Of course I was told this just before I had to go on stage and discuss "Winning Coalitions for the Common Good." Needless to say, it was intimidating to think that a good number of people in the room arrived agitated over Prop 8 and race, and here we were, there to talk about communication, reconciliation and moving forward.

As I said in my post about the plenary session, I had prepared opening remarks to lay the foundation for opening honest communication, and in light of what I was told about the rancor just before going on, I had no idea what to expect:

Today I'm here with my colleagues from the National LGBT Blogger and Citizen Journalist Initiative that is being held just a few blocks away. In many ways the issues we are discussing there have much in common with those this panel will address. In our workshops we are dealing with long-simmering communication challenges between blogs, traditional LGBT media, elected officials, community leaders and LGBT advocacy organizations. We're meeting to learn how to build mutually beneficial ties as we advance, report on, and provide commentary about the LGBT rights movement. The bottom line is that we have to add effective communication tools to our toolboxes to make that happen.

And here we, at your conference, to being a discussion about how to achieve similar goals on a different front -- how to build stronger coalitions, in this case between the LGBT community and communities of color, labor, women, the faith community and other potential political allies for the common good. And that involves developing a framework for productive dialogue in the wake Prop 8. In the blogosphere the reactions were raw, long-simmering tensions were unearthed in a very public way.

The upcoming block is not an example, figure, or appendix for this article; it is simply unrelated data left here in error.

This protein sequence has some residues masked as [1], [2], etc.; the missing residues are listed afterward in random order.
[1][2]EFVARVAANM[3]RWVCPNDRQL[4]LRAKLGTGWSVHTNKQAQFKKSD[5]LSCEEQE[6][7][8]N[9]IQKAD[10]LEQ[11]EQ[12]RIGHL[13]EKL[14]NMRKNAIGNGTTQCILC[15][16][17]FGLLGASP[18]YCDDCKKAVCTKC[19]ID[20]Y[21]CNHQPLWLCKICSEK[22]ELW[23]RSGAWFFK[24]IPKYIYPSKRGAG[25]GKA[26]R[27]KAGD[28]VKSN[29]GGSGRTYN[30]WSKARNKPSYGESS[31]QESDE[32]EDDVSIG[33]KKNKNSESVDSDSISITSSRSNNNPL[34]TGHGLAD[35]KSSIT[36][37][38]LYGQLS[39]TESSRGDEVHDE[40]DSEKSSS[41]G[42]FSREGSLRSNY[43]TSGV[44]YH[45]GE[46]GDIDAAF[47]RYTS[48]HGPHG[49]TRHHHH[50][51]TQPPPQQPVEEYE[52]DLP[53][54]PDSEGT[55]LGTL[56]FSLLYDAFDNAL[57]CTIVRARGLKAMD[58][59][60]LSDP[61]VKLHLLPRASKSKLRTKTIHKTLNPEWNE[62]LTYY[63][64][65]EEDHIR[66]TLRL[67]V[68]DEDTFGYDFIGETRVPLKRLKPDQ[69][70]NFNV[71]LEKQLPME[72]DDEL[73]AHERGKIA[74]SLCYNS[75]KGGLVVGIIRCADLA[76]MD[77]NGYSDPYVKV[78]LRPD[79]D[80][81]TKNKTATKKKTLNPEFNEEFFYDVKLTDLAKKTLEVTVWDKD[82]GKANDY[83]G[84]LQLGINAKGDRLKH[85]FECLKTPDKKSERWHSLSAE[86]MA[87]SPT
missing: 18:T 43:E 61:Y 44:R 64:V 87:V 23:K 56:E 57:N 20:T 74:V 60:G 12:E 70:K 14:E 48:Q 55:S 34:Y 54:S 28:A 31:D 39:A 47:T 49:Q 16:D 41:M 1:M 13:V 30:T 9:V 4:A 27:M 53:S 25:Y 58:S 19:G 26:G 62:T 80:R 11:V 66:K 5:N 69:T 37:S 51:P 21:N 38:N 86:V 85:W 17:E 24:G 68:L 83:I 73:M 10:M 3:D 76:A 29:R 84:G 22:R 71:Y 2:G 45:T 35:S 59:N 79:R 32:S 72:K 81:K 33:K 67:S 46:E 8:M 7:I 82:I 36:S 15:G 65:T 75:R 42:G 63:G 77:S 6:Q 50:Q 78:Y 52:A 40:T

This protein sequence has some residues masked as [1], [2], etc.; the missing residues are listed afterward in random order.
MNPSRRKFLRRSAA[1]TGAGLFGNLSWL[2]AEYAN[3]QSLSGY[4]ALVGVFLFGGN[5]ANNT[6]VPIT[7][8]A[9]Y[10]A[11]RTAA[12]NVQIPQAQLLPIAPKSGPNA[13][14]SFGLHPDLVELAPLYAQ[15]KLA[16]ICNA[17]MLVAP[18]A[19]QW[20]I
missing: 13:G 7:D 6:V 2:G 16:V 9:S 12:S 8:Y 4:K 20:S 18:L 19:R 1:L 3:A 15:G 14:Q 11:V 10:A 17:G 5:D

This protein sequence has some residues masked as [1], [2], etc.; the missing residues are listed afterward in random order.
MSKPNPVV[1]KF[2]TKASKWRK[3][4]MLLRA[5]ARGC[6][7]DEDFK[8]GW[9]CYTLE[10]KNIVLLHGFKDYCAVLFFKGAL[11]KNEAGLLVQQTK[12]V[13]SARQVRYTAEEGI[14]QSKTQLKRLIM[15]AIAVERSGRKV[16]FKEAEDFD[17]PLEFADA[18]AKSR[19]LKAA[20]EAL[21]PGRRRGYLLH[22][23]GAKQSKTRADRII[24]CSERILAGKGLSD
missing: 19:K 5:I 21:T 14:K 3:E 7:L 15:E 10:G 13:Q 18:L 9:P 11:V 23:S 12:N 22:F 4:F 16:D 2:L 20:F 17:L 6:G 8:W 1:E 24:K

The fact is, this wasn't surprising to those of us who inhabit both worlds as LGBT people of color. What it laid bare was the long-standing dire need for better communication between the LGBT movement and communities of color, and discussion about LGBT issues within communities of color. So I see this as an amazing opportunity for all of us to add tools to our toolboxes to reach our common goal of equality.

The panelists on stage with me, Kathryn Kolbert, President of People for the American Way; Assemblymember John Pérez of the California State Assembly; Robert Raben, of the Raben Group; and Dr. Kenneth Samuel, African American Ministers Leadership Council deftly negotiated this difficult territory, and the Q&A with the audience was productive. I left the stage with a sigh of relief; I do hope that there was active listening going on because that's the only way to move forward.

I did receive positive feedback about the session, so I left somewhat reassured that what was said gave people food for thought, and that they were perhaps ready to actually take action individually to leave their comfort zones to do the difficult work needed to use those tools in the toolbox and communicate beyond our fears about race, religion and difference. If we don't, the religious right will continue to exploit our inability to come to grips with the solvable schisms in our community.

(UPDATE: Mike Signorile weighs in as well.)